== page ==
Johnson City Record Courier
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Commissioners Attend Transportation, Economic Plan Workshop
Advisory Committee to Survey Residents About Roads, Economy
Thursday, November 29, 2012 • Posted November 29, 2012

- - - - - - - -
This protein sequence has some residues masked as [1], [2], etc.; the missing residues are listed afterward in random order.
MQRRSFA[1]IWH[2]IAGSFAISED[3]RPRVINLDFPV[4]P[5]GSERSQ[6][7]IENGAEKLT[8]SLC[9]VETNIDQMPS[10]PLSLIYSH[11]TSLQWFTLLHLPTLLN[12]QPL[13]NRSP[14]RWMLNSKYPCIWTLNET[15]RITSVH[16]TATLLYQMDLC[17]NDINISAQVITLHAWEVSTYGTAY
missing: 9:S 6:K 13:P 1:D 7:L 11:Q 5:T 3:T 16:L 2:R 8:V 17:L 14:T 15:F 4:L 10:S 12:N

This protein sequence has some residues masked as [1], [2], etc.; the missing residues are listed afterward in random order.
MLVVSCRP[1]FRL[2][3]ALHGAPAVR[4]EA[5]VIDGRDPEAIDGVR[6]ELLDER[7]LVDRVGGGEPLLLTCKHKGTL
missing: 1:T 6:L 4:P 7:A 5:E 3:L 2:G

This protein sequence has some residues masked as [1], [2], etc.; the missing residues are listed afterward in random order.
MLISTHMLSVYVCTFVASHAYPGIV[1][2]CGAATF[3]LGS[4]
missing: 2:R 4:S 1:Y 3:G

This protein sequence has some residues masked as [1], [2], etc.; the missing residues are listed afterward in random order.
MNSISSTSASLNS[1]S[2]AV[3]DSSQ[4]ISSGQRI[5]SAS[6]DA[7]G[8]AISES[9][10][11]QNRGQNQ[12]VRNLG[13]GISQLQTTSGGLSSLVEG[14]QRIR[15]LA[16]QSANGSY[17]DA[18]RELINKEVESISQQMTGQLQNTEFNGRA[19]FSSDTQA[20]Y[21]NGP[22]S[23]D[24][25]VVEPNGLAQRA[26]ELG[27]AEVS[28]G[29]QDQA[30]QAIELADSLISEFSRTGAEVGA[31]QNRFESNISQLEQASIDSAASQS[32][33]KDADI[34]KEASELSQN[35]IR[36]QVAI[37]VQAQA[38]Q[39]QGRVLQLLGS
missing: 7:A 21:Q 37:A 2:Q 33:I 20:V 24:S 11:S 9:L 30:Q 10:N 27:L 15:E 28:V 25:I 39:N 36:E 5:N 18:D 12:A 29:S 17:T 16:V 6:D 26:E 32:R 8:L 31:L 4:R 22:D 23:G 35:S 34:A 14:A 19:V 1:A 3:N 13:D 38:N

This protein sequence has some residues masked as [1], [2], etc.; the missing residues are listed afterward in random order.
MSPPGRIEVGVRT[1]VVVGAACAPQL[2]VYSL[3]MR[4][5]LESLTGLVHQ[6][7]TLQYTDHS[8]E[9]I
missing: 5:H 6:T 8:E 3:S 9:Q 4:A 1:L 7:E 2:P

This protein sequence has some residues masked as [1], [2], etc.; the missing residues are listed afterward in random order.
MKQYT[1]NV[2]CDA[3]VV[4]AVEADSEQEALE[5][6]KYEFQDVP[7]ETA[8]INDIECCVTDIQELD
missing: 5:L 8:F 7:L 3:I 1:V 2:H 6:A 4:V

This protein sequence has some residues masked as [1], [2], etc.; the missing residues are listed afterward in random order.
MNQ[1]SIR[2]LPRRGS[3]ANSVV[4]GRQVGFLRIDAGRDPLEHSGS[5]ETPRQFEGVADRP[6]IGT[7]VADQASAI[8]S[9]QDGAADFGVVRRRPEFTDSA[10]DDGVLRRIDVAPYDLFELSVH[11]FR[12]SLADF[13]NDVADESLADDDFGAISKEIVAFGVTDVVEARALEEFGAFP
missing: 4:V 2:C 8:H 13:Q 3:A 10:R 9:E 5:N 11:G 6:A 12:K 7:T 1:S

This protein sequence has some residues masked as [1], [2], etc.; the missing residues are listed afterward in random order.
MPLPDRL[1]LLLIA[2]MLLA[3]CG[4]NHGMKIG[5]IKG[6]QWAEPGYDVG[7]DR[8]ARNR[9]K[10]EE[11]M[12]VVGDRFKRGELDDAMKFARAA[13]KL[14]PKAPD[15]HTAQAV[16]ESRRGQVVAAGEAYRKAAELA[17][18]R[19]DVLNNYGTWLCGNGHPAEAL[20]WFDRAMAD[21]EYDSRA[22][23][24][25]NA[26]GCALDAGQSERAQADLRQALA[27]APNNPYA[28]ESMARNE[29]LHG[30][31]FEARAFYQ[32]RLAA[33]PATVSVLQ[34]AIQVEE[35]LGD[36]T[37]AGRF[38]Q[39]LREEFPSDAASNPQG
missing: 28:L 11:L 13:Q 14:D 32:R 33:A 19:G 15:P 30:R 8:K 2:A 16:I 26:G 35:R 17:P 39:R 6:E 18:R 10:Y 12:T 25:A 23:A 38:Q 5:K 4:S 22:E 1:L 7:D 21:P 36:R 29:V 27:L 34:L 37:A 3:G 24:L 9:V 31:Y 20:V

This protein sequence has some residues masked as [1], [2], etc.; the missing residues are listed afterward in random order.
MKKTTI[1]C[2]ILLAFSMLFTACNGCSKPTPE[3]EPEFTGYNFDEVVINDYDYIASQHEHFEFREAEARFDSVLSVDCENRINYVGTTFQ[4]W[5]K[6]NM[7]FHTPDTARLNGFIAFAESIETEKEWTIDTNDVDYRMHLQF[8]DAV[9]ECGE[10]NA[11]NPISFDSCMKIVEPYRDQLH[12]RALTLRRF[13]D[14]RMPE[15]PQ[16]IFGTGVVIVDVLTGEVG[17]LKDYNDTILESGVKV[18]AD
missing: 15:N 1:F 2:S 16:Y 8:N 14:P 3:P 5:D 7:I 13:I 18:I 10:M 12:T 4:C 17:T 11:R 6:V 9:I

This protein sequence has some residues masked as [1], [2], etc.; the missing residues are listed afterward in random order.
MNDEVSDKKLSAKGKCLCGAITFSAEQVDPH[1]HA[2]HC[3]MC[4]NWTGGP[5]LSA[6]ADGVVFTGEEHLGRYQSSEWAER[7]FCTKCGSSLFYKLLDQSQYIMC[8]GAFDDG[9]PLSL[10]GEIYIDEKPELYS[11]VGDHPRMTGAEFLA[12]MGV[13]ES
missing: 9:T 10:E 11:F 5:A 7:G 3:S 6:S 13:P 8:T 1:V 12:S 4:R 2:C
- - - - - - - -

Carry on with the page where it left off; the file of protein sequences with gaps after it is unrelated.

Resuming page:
The Blanco County Commissioners Court held two meetings on Tuesday, November 27, 2012, and all four commissioners were present. The first meeting was held at 9:00 am and addressed the GovDeals bid of $2,625.00 for the 2002 green Crown Victoria. No action was taken at the present time. The second meeting opened at 10:30 am, also with all four commissioners present. The purpose of this meeting was to discuss information relative to the Capitol Area Council of Governments (CAPCOG) transportation and economic development plan for Blanco County to facilitate groundwork planning. Two members of CAPCOG had addressed the court previously during the November 13 meeting. The Blanco County Transportation and Economic Development Plan will offer a two dimensional approach with a focus on both economic and transportation planning. Mr. David Fowler, senior planner of CAPCOG told the court, “Blanco County is unique because they are the first county to include both economic and transportation factors in planning.” Fowler opened the discussion, saying, “We will focus on developing divide and conquer strategies that will work well for you.” He introduced the “key personnel” who would work closely with the prospective advisory committee. The key personnel include Mark Sweeney, Betty Voight, and David Fowler of CAPCOG, Liz Presswood of TxDOT, and Greg Griffin of Texas A&M Information Institute. According to Fowler, the first order of business would be to establish a county point of contact. This individual would assist the advisory committee, attend all public and advisory meetings, advise the group of potential political or sensitive issues, and act as the principal county liaison, or the “go to person.” County Judge Bill Guthrie answered he would indeed be willing to step up and serve as the point of contact, and Commissioner Chris Liesmann told the Judge, “I’ll help you.” Fowler explained the functions of the advisory committee, and provided suggestions for prospective members. According to Fowler, “these citizens and representatives of the county will provide a secure base for our planning.” Responsibilities of advisory committee members will include attendance at all meetings where existing county conditions will be evaluated, assisting in public outreach, helping devise strategies for transportation and economic planning, and forwarding the drafts and plans to the Commissioners Court. Fowler also indicated there would be approximately six to eight meetings from the planning period of January to August; therefore, committee members must be dedicated to the project. Suggestions from Fowler for potential candidates for this “core group” for the advisory committee should include representatives from county elected officials from Round Mountain, Johnson City, and Blanco. Representatives from school districts, chambers of commerce, utility leaders, city managers, transportation directors, and business and citizen representatives would also provide helpful representation. Mr. Mark Sweeney, Director of Regional Services of CAPCOG, presented an outline for the Blanco County Transportation and Economic Development Plan production schedule. The timeline for the plan would span approximately nine months, from December 2012 until September 2013. Early phases would include the beginning and completion of existing road condition research, organization of the advisory committee, writing a survey, and holding initial advisory committee meetings. The intermediate phase would include the first public meeting to gather countywide input, distribution of a survey to facilitate countywide input, beginning selecting projects for plan inclusion, development of economic development goals, and submission of draft road network to advisory committee. Sweeney said this stage would include maps with suggested improvements for economic and transportation development with outline statements with goals. Sweeney said the final phases would include a second public meeting with recommendations from the committee, a finished draft, any modifications for the final version, and the adoption of the plan. The Commissioners Court would be apprised of the progress of the committee during each phase of the planning. According to Sweeney, “the public outreach component would include the two public meetings. The first meeting would provide an opportunity to gather information, and the second meeting would offer solutions for the issues presented during the first meeting.” At this point in the meeting the commissioners were asked to express areas of concern. Commissioner James Sultemeier asked about getting the survey together and what questions to ask. “The difficulty in Blanco County is we have two weekly papers and word of mouth… how to reach all the people?” Judge Guthrie spoke up and said, “We have a small number of active folks that we can expect to hear from, and we do not want to miss everyone else, the other folks.” Commissioner Sultemeier agreed, “I want to hear from everyone I possibly can.” Fowler offered the possibility of perhaps an extra public meeting in addition to paper surveys to be placed in public places, and Commissioner Liesmann suggested social media might reach a number of people. Judge Guthrie emphasized that transportation is “certainly a concern to us. Traffic is funneled between 281 and 290, and that’s it. Furthermore, we were contacted a while back about coming up with $60,000 for an expansion project for 281, and we were not included in any planning… we were not contacted until our money was needed.” The judge also remarked, “Most low-water crossings are not problems for the locals,” and “Bike rallies and wildflower season bring in lots of visitors… this presents challenges for roads with no shoulders and only two lanes.” Fowler agreed, saying his group had noticed a “lack of shoulders on lots of roads,” and also “very scenic roadways in Blanco County.” Judge Guthrie cited a signage problem on Highway 281 at the Highway 290 turn in Johnson City. He said, “There’s no signage until you come over the hill... this creates a real safety issue for truckers, and the area needs some help.” Commissioner Sultemeier agreed the planning will “take a lot of thought.” Commissioners James Sultemeier and Paul Granberg asked about the inclusion of data from planning by surrounding counties into Blanco County’s planning. Fowler assured them this planning will “not be done under a microscope, but will be connected with the region.” Other areas discussed were the lack of traffic lights in the entire county and the lack of airport facilities. The need for accurate floodplain work was raised, and Sweeney asked if access to care for critical needs patients was adequate. Commissioner Granberg replied there is “not a lot of clientele demanding services for transporting these patients for medical care such as dialysis.” Judge Guthrie noted that “a lot of church groups take care of their own… this is a community that takes care of each other.” Sweeney asked if more patients sought medical care in San Antonio or Austin, and Judge Guthrie replied that “it depends on which part of the county they live in. Residents in southern Blanco County tend to go south, and residents in the northern part usually go to Austin and sometimes Fredericksburg.” Sweeney assured the court his group “will explore and research this issue to provide services to those in need… also the need for sidewalks and pedestrians will be considered, because we want the full picture.” Fowler turned the focus of the presentation to discussion of the economic development plan for Blanco County. He believes the most critical factors affecting economic growth for the county are “all about” opportunities to provide good paying jobs and create opportunities to expand the tax base. The commissioners were asked what were the major economic challenges for Blanco County are, and Commissioner Granberg cited affordable housing. According to Granberg, when people must commute, there is an increased need for affordable housing. Granberg noted “there are some good, successful existing programs, and these are not subsidized.” Fowler mentioned broadband access and the value of the park system in Blanco County. Judge Guthrie expressed concern because “visitors come and visit the home of LBJ, but then leave and go to Fredericksburg. We can’t keep them here.” Granberg commented that “art and antiques are nice, but they aren’t the long-term answer.” Everyone agreed the demise of the “Mom and Pop” businesses have not been good for the economic development of the county, and Commissioner Liesmann suggested it would be helpful for businesses and individuals to promote the local wineries in Blanco County. Fowler mentioned it would be important to stress the value of Pedernales Falls State Park and Blanco State Park, because they are “nice and beautiful facilities that will provide strength and viability for improvements.” Judge Guthrie countered, “We almost lost Blanco State Park recently, and we are still keeping a watchful eye on this.” Commissioner Granberg commented that the county benefits when an individual buys a parcel of land and then builds a house. These people are substantial, and do not create problems for us to address.” Commissioner Sultemeier responded, “There remains the need for affordable housing for the others.” Fowler told the court the planning will include a strategic county analysis that emphasizes demographics and commuting patterns in order to “understand the economic issues.” He also agreed the ability to retain visitors in the county to spend dollars was important, and the “viability of the downtown areas, accessibility and a market to bring in businesses” is critical. Fowler said it is necessary for counties like Blanco to “find niches, and develop a balanced approach for a stronger economy and the creation of more jobs.” Commissioner Sultemeier asked how many years the planning would include, and Fowler answered the time frame is usually about 20 to 35 years. The committee will set short-term goals for immediate results, such as safety and signage issues, and long-term goals that might include widening certain areas and right-of-way. The important thing, he said, “is that you decide, and make the plan your own.” The commissioners were asked to consider a deadline of December 20, 2012, for submitting names for the advisory committee. Judge Guthrie noted that, because of the holidays, December 20 “might be ambitious, but we will try.” Commissioner Liesmann asked if there were certain individuals, perhaps in certain governmental agencies, that it might be “best to avoid for conflicts of interest.” Fowler answered that it is always helpful to have the advice of even those you disagree with, and sometimes when those individuals are involved in the planning they develop a “vested interest.” The meeting was adjourned as Fowler asked the court to let him know if there were further questions, and Judge Guthrie thanked Fowler and Sweeney for “a good job,” saying, “we appreciate your interest and your efforts.”